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Publication numberUS7905466 B2
Publication typeGrant
Application numberUS 12/142,132
Publication dateMar 15, 2011
Filing dateJun 19, 2008
Priority dateJul 16, 2007
Also published asUS20090020681, WO2009011490A2, WO2009011490A3
Publication number12142132, 142132, US 7905466 B2, US 7905466B2, US-B2-7905466, US7905466 B2, US7905466B2
InventorsTae Hee Lee, Hong Hee Park, Joon Hwan Oh, Young Jin Kim, Kwang Ha Suh
Original AssigneeLg Electronics Inc.
Export CitationBiBTeX, EndNote, RefMan
External Links: USPTO, USPTO Assignment, Espacenet
Ice tray
US 7905466 B2
Abstract
An ice tray is provided that prevents the overflow or splashing of water or thin ice out of the ice tray as water is supplied to the ice tray, or when the ice tray is shaken by an external force. The ice tray may include a plurality of receiving portions that receive water for freezing into ice pieces. An overflow preventing portion may extend upward from upper edges of the receiving portions to form a barrier to water flowing out of the ice tray. Alternatively, the receiving parts may be positioned within a corresponding plurality of location parts having water proofing walls extending upward therefrom to inhibit the unintentional flow of water or thin ice out of the receiving portions of the ice tray.
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Claims(21)
1. An ice tray, comprising:
at least one receiving part that receives water for freezing into ice, the at least one receiving part having an opening provided at a top portion thereof through which the water is supplied and the ice is discharged from the at least one receiving part; and
an overflow preventing member surrounding to the at least one receiving part, wherein the overflow preventing member extends upward beyond an upper edge of the at least one receiving part that defines the opening, along two opposite longitudinal sides of the opening, so as to prevent discharge of water from the at least one receiving part.
2. The ice tray of claim 1, wherein the at least one receiving part is formed in the shape of a hemisphere or a cube.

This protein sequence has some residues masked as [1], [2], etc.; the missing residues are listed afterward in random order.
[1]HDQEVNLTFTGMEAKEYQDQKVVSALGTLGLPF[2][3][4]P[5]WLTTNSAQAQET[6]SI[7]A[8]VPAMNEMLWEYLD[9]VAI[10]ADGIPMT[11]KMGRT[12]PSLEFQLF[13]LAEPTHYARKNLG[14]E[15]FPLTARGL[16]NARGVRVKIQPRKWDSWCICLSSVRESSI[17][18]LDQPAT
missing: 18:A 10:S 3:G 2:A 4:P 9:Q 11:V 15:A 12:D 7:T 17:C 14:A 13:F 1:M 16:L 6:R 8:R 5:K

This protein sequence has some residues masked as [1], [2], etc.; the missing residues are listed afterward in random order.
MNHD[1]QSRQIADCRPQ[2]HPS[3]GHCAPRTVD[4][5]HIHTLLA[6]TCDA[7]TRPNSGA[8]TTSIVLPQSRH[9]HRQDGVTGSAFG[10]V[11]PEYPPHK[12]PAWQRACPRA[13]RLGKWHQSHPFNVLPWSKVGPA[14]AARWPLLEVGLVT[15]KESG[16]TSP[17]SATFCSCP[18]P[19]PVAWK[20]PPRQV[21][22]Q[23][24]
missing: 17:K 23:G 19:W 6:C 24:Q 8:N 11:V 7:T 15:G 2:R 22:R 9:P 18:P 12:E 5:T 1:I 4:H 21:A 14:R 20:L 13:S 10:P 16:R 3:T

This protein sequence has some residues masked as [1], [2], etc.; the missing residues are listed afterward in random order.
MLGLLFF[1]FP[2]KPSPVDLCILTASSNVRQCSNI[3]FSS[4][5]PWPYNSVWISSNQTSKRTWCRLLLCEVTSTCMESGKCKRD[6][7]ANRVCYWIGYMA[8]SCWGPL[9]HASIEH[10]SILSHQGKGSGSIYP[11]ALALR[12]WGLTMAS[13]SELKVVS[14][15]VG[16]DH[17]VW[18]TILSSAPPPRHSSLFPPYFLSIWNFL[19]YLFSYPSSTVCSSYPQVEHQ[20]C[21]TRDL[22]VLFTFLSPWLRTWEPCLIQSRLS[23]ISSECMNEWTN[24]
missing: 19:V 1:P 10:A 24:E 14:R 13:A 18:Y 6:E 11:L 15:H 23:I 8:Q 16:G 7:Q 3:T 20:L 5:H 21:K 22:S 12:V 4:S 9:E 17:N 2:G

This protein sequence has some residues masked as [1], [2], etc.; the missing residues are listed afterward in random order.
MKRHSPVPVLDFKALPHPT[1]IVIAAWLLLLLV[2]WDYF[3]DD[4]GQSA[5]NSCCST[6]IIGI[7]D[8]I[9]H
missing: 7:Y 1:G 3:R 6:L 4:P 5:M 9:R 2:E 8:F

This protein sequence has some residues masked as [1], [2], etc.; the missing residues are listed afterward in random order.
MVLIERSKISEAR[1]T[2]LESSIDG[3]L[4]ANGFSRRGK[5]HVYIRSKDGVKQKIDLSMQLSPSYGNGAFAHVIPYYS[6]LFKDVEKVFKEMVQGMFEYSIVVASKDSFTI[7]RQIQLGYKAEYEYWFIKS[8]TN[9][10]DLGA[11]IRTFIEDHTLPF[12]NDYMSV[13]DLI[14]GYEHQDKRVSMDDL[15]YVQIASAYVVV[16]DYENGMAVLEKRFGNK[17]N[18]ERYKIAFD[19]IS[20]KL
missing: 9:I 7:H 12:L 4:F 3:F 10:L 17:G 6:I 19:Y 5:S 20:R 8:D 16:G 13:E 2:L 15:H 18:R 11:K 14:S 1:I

3. The ice tray of claim 1, wherein the overflow preventing member is integrally formed with the at least one receiving part, and wherein the overflow preventing member extends upward by a predetermined length from the upper edge of the at least one receiving part that defines the opening.
4. The ice tray of claim 3, wherein the overflow preventing member extends upward from the upper edge of the at least one receiving part and is substantially perpendicular to a plane defined by the opening.
5. The ice tray according to claim 3, wherein the overflow preventing member extends upward from the upper edge of the at least one receiving part in the shape of an arc that extends toward an inside of the at least one receiving part.
6. The ice tray of claim 3, wherein a first portion of the overflow preventing member extends upward from a first upper edge portion of the opening of the at least one receiving part on a first of the two opposite longitudinal sides of the opening and is substantially perpendicular to a plane defined by the opening, and a second portion of the overflow preventing member extends upward from a second upper edge portion of the opening of the at least one receiving part on a second side of the two opposite longitudinal sides of the opening in the shape of an arc that extends toward an inside of the at least one receiving part.
7. The ice tray of claim 1, wherein the overflow preventing member is a separate part from the at least one receiving part, and the overflow preventing member is coupled to the at least one receiving part.
8. The ice tray of claim 7, wherein the overflow preventing member includes:
a location part that supports the at least one receiving part; and
a waterproofing wall that extends upward from the location part in the shape of an arc that extends toward an inside of the at least one receiving part positioned in the location part.